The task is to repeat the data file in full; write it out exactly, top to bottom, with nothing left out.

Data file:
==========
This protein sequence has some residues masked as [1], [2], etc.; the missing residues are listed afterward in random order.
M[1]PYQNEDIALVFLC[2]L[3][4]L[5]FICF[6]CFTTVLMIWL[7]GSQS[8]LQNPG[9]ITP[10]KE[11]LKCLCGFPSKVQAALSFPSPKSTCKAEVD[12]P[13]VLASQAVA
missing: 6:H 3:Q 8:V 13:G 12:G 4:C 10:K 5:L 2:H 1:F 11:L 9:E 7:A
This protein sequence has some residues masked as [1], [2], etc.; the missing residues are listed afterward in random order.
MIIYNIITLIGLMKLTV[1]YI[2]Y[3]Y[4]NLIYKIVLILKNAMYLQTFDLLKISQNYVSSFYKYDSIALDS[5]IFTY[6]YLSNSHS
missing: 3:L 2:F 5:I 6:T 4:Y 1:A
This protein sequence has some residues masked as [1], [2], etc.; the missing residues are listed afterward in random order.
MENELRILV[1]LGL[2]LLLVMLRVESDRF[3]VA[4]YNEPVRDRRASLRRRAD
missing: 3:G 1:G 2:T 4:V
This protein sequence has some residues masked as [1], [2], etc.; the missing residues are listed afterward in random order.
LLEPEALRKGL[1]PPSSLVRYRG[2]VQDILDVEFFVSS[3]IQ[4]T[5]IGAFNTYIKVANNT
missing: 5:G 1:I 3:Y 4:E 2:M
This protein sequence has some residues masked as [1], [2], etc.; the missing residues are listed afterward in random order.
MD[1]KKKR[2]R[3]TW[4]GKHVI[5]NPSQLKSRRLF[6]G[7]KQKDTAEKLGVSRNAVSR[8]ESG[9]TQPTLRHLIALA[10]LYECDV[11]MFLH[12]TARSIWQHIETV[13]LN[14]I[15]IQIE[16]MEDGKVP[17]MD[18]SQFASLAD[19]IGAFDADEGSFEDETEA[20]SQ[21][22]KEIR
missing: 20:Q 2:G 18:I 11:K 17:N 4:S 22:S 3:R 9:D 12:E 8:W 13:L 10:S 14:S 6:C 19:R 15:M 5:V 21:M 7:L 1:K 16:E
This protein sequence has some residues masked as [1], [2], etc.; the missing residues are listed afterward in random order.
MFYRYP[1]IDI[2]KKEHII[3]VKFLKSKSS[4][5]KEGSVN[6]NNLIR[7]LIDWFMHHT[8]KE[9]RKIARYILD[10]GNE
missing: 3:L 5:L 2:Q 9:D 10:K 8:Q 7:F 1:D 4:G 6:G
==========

This protein sequence has some residues masked as [1], [2], etc.; the missing residues are listed afterward in random order.
M[1]PYQNEDIALVFLC[2]L[3][4]L[5]FICF[6]CFTTVLMIWL[7]GSQS[8]LQNPG[9]ITP[10]KE[11]LKCLCGFPSKVQAALSFPSPKSTCKAEVD[12]P[13]VLASQAVA
missing: 6:H 3:Q 8:V 13:G 12:G 4:C 10:K 5:L 2:H 1:F 11:L 9:E 7:A
This protein sequence has some residues masked as [1], [2], etc.; the missing residues are listed afterward in random order.
MIIYNIITLIGLMKLTV[1]YI[2]Y[3]Y[4]NLIYKIVLILKNAMYLQTFDLLKISQNYVSSFYKYDSIALDS[5]IFTY[6]YLSNSHS
missing: 3:L 2:F 5:I 6:T 4:Y 1:A
This protein sequence has some residues masked as [1], [2], etc.; the missing residues are listed afterward in random order.
MENELRILV[1]LGL[2]LLLVMLRVESDRF[3]VA[4]YNEPVRDRRASLRRRAD
missing: 3:G 1:G 2:T 4:V
This protein sequence has some residues masked as [1], [2], etc.; the missing residues are listed afterward in random order.
LLEPEALRKGL[1]PPSSLVRYRG[2]VQDILDVEFFVSS[3]IQ[4]T[5]IGAFNTYIKVANNT
missing: 5:G 1:I 3:Y 4:E 2:M
This protein sequence has some residues masked as [1], [2], etc.; the missing residues are listed afterward in random order.
MD[1]KKKR[2]R[3]TW[4]GKHVI[5]NPSQLKSRRLF[6]G[7]KQKDTAEKLGVSRNAVSR[8]ESG[9]TQPTLRHLIALA[10]LYECDV[11]MFLH[12]TARSIWQHIETV[13]LN[14]I[15]IQIE[16]MEDGKVP[17]MD[18]SQFASLAD[19]IGAFDADEGSFEDETEA[20]SQ[21][22]KEIR
missing: 20:Q 2:G 18:I 11:K 17:N 4:S 22:S 3:R 9:D 12:E 8:W 13:L 10:S 14:S 6:C 19:R 15:M 5:V 21:M 7:L 1:K 16:E
This protein sequence has some residues masked as [1], [2], etc.; the missing residues are listed afterward in random order.
MFYRYP[1]IDI[2]KKEHII[3]VKFLKSKSS[4][5]KEGSVN[6]NNLIR[7]LIDWFMHHT[8]KE[9]RKIARYILD[10]GNE
missing: 3:L 5:L 2:Q 9:D 10:K 8:Q 7:F 1:D 4:G 6:G